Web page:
In a recent article in Time Magazine  Peter Bacevice discusses  how  “slow work” can make us more productive.

Researchers suggest that we alternate between “mindful” activities that require cognitive focus,  and “mindless work” , such as routine administrative tasks that can be more restful.

Here are two ways to handle short-term demands yet have the energy for  long-term creativity.

1.  Block out time for yourself

No interruptions, no meetings.  This alows you time to work on the important tasks that are crucial to your work, but are frequently set aside to address immediate demands.  This also give others the message that you are using your time for maximum productivity.   I sometimes tell people that  the reason I started my own business was to go to less meetings, and so I can structure my day by mixing up tasks in a way that works for me .  When I am tired or drained, I do administrative work that is routine and is restful.

2. Vary your routine 

Take your laptop to the cafeteria or another quitet space in your building. Or better yet, get  out of your office and go to a park or an outdoor cafe or coffee house. One of my clients absolutely cannot work from home.  There are just too many distractions.  She found an outdoor cafe by a gym she uses.  There she  can people watch and  have lunch with a friend.  In this environment she is amazingly productive and  creative.  Years ago  I  was sometimes blocked when  I had to write reports for an organization.  When that happened I would go to a coffee shop and complete the report with little difficulty.

“For fast acting relief, try slowing down.”

 Lily Tomlin



Five Leadership Competencies

In a recent article by Inc. Magazine, they name five competencies  that are critical to how you are perceived as a leader.

1.  Visibility

It’s not just about how people  see you in presentations and around the office, but also how you respond to accomplishments of the company or work group, as well as how you deal with challenging situations or crises.  Develop skills in areas that are uncomfortable for you.  That will set you apart.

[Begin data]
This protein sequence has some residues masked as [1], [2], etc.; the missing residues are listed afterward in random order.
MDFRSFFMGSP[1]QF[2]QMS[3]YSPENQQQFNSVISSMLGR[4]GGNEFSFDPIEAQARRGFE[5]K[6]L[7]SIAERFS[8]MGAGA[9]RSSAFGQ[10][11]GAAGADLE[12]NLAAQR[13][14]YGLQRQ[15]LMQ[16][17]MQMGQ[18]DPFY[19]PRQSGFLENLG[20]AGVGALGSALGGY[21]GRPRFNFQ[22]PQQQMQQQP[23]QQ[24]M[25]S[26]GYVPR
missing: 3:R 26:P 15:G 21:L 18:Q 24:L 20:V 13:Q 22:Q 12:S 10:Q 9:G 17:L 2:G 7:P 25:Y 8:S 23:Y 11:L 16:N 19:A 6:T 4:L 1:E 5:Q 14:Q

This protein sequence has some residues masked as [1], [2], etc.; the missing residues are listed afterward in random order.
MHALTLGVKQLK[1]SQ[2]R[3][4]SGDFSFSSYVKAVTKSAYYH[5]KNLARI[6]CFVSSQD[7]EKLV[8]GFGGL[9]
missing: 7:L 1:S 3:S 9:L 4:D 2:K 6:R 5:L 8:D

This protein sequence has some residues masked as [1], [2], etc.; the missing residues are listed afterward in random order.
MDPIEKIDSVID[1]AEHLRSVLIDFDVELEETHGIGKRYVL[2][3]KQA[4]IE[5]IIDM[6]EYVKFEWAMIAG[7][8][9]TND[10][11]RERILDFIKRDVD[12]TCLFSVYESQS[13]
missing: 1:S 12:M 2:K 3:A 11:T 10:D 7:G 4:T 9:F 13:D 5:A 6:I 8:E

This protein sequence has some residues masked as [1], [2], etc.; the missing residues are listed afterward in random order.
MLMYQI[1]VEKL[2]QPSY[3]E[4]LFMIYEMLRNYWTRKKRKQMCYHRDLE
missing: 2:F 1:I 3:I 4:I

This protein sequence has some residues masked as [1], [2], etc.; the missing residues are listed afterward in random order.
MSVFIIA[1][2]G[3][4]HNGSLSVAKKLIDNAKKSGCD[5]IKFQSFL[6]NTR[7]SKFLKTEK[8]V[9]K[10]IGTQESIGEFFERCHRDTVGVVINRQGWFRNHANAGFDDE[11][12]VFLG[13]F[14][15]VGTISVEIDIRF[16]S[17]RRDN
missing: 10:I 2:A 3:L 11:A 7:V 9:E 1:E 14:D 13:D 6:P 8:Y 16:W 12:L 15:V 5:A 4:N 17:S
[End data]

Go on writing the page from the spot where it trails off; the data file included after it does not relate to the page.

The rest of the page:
2. Preparation

Often leaders are great at preparing facts and figures  for presentations, but leadership is not just about numbers.  How is your energy level?  How do you connect with people?

3. Comfort

This is related to preparation.  It refers to being comfortable in your own skin and  with your leadership role.  Pay attention to  any feelings of discomfort about your role and your responsibilities. Make sure you are grounded.

4. Listening

This is critical.  Leaders often like to  show control by talking, but often they need to listen instead.

5. Blend

Pull back when necessary.  Sometimes the spotlight should be on others.  Give people the opportunity to come to you with problems  and different  perspectives.



More Employers Predicted to Add Jobs in October

According to the Society of Human Resource Management’s Leading Indicators of National Employment (LINE) Report for October:

  •  For the third consecutive month, more HR professionals in the manufacturing and service sectors say their organizations will be hiring compared

with a year ago.

  • More than one out of three manufacturers (34.6 percent) and service-sector companies (33.9 percent) will

add jobs in October.

  • Difficulty in recruiting candidates for key jobs rose modestly in manufacturing and fell slightly in services

in September compared with a year ago.

  • The rate of increase for new-hire compensation was nearly unchanged.

With these numbers we continue to see more jobs as a sign that the economy is continuing to improve, albeit at a slower rate than many would like.  It is still an employer’s market for many jobs  as the competition remains strong for those in many sectors and industries.



Modest Increase in Jobs in September; Unemployment Down

The nation’s employers added a modest  114,000 jobs in September, according to the Labor Department . The unemployment rate dropped to 7.8 percent, the lowest since President Obama’s first month in office.

This is  the 24th straight month of job growth after a severe financial crisis.

On a further  positive note, the job growth for August was revised upward to 142,000 from the previously reported 96,000.

This shows that the economy continues to improve, although not at the rate most would like to see.  Organizations are sitting on  reserves of cash, most believe, until after the election and  the resolution of the budget and deficit issues.

Emotional Intelligence: Interpersonal Components